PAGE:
From The Berthoud Weekly Surveyor (Shelley Widhalm):
The Town of Berthoud started filling Berthoud Reservoir on Wednesday after significant improvements have been made…
“This project was to deepen the reservoir, dredge it out, increase storage, and provide better water quality for the raw water treatment plant,” said Stephanie Brothers, public works director for the Town of Berthoud.
Prior to the Berthoud Reservoir Improvement Project, the water in the reservoir was safe for public consumption but carried an unpleasant taste and odor and had accumulated sediments, minerals, weeds and goose droppings, along with a problem of blue algae. Several municipalities along the Front Range struggle with blue algae resulting from shallow water usage, she said.
“It looks a little deeper, and there’s less vegetation. Hopefully with the vegetation gone, we got rid of the algae in there, and any future algae issues will be easier to control,” she added.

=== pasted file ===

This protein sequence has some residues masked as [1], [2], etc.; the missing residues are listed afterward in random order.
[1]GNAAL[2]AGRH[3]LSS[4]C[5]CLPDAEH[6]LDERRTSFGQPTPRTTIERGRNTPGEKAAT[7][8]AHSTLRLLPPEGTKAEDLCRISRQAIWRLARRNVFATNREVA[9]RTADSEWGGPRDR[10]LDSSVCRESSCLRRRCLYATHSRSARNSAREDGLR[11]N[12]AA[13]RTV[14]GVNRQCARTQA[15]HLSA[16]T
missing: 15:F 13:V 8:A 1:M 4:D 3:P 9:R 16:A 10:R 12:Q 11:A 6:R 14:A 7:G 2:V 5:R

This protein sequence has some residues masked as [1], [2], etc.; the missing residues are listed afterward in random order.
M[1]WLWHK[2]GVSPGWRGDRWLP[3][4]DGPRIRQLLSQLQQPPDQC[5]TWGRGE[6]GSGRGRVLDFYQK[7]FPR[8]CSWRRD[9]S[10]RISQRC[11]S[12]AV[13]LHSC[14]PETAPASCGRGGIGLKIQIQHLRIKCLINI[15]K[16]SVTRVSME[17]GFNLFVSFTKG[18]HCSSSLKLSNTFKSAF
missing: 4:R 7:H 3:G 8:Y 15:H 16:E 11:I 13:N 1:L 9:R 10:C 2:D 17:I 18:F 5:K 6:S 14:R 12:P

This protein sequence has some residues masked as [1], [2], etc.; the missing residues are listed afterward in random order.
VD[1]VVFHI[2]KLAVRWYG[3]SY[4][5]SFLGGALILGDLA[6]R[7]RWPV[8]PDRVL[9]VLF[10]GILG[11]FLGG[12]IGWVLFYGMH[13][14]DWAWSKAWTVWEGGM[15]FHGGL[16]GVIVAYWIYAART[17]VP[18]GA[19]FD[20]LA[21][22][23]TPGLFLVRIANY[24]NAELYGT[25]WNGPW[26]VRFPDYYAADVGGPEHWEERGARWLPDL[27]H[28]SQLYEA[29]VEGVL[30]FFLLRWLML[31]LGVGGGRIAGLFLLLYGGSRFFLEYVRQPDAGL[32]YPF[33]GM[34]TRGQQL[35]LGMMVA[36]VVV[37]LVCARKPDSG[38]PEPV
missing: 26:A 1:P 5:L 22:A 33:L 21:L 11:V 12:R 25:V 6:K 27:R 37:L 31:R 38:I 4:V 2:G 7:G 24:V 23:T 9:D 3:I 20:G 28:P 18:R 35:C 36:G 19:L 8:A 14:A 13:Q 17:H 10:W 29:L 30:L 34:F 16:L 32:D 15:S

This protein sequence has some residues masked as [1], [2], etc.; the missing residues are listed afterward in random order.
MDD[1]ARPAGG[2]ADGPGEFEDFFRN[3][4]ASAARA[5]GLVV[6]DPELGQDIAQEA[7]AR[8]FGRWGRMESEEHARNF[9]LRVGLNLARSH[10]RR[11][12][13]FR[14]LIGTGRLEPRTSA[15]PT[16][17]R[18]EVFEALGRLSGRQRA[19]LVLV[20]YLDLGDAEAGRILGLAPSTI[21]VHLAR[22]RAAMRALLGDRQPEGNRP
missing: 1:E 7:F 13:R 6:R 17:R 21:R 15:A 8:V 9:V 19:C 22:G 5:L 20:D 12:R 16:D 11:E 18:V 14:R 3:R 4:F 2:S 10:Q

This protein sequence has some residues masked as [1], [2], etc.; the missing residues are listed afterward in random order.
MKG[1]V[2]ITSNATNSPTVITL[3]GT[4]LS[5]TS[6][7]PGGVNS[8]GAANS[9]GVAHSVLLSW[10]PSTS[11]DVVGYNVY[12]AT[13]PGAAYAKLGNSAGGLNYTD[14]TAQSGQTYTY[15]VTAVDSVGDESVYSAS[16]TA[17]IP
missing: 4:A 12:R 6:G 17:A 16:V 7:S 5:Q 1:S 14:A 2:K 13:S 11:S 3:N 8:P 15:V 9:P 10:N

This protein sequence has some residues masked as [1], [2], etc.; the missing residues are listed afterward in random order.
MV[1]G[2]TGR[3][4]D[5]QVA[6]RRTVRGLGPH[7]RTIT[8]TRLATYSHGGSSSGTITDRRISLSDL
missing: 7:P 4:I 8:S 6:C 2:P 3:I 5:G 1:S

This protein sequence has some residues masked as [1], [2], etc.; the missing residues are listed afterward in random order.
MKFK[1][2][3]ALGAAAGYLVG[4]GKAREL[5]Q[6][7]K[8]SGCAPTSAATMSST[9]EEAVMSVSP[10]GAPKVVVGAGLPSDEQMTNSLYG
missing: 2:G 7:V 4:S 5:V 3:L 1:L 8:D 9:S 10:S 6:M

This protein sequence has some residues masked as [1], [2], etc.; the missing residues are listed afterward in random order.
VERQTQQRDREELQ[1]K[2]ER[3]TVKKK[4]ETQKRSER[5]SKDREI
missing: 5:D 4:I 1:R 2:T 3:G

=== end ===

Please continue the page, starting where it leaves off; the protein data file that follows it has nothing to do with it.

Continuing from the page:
The sediment, which took up five to six feet of the bottom level of the reservoir, caused a loss of overall capacity. The sediment resulted from the town not dredging or cleaning out the reservoir since it took over ownership of it in 1890, according to Brothers.
The town hired Western States Reclamation, Inc., in Frederick, to dredge and improve the reservoir, spending $1.2 million on the entire project, using funds from the town’s raw water impact fee. Work began in October 2016, with the remaining work of filling the reservoir to be completed in early May.
The improvements expanded the reservoir’s capacity from 450-acre-feet to 574-acre-feet – prior to the improvements, the sediment had reduced what could be used to less than 400 acre feet.
The improvements included reconfiguring the structure of the reservoir, dividing it into two cells, with the east cell deeper than the west cell, and adding an internal dam. Once the reservoir is filled, the water in the east cell will be piped to the treatment plant and both cells will be used for storage, she said.
“The east cell allows us to have better water quality for the water plant because it’s deeper, and it makes it easier to manage,” said Mike Hart, town administrator.